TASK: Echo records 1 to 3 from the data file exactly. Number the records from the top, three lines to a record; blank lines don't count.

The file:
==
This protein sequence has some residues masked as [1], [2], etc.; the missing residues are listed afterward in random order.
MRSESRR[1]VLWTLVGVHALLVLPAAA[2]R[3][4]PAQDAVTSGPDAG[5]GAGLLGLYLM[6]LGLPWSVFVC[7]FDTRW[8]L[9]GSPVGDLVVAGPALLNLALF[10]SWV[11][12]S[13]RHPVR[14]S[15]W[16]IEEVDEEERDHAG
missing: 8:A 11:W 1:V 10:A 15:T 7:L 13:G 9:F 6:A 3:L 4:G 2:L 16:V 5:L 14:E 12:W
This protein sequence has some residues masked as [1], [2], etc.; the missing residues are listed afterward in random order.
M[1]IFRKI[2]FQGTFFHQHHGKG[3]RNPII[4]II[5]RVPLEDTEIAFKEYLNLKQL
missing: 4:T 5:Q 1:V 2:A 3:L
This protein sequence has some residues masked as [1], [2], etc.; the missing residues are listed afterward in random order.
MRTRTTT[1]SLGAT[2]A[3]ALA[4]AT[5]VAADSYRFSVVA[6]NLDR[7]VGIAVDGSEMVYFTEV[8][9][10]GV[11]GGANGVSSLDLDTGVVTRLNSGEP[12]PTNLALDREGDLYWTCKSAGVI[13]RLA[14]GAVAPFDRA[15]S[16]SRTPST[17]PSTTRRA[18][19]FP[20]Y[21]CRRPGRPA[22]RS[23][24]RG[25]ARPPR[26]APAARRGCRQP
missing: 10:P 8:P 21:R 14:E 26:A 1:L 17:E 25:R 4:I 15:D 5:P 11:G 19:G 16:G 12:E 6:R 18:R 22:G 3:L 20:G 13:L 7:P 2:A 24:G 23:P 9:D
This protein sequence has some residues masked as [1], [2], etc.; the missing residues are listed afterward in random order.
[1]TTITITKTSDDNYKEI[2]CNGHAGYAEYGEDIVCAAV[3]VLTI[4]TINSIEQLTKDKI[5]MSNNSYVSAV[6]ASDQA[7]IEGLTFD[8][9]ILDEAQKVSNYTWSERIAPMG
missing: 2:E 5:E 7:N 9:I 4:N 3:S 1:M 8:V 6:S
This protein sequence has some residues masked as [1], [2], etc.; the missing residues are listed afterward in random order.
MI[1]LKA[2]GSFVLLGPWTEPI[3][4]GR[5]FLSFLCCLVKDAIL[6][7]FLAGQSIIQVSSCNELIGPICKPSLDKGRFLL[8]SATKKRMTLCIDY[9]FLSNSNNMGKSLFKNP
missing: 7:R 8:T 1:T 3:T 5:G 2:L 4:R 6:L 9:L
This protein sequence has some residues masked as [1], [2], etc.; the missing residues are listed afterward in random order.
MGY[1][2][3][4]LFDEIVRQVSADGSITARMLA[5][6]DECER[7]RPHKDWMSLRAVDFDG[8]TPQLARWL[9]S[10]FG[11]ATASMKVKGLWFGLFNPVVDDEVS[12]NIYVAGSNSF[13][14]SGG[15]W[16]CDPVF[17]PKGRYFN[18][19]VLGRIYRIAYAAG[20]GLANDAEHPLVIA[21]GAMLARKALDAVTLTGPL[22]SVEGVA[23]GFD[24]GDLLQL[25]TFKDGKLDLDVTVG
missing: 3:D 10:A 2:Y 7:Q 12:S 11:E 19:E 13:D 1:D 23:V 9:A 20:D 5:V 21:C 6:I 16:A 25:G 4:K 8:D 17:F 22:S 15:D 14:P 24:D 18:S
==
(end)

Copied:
This protein sequence has some residues masked as [1], [2], etc.; the missing residues are listed afterward in random order.
MRSESRR[1]VLWTLVGVHALLVLPAAA[2]R[3][4]PAQDAVTSGPDAG[5]GAGLLGLYLM[6]LGLPWSVFVC[7]FDTRW[8]L[9]GSPVGDLVVAGPALLNLALF[10]SWV[11][12]S[13]RHPVR[14]S[15]W[16]IEEVDEEERDHAG
missing: 8:A 11:W 1:V 10:A 15:T 7:L 13:G 9:F 6:A 3:L 4:G 2:L 16:V 5:L 14:E 12:W
This protein sequence has some residues masked as [1], [2], etc.; the missing residues are listed afterward in random order.
M[1]IFRKI[2]FQGTFFHQHHGKG[3]RNPII[4]II[5]RVPLEDTEIAFKEYLNLKQL
missing: 4:T 5:Q 1:V 2:A 3:L
This protein sequence has some residues masked as [1], [2], etc.; the missing residues are listed afterward in random order.
MRTRTTT[1]SLGAT[2]A[3]ALA[4]AT[5]VAADSYRFSVVA[6]NLDR[7]VGIAVDGSEMVYFTEV[8][9][10]GV[11]GGANGVSSLDLDTGVVTRLNSGEP[12]PTNLALDREGDLYWTCKSAGVI[13]RLA[14]GAVAPFDRA[15]S[16]SRTPST[17]PSTTRRA[18][19]FP[20]Y[21]CRRPGRPA[22]RS[23][24]RG[25]ARPPR[26]APAARRGCRQP
missing: 10:P 8:P 21:R 14:E 26:A 1:L 17:E 25:R 4:I 15:D 5:P 11:G 19:G 16:G 12:E 6:R 18:R 22:G 3:L 20:G 13:L 7:P 2:A 24:G 23:P 9:D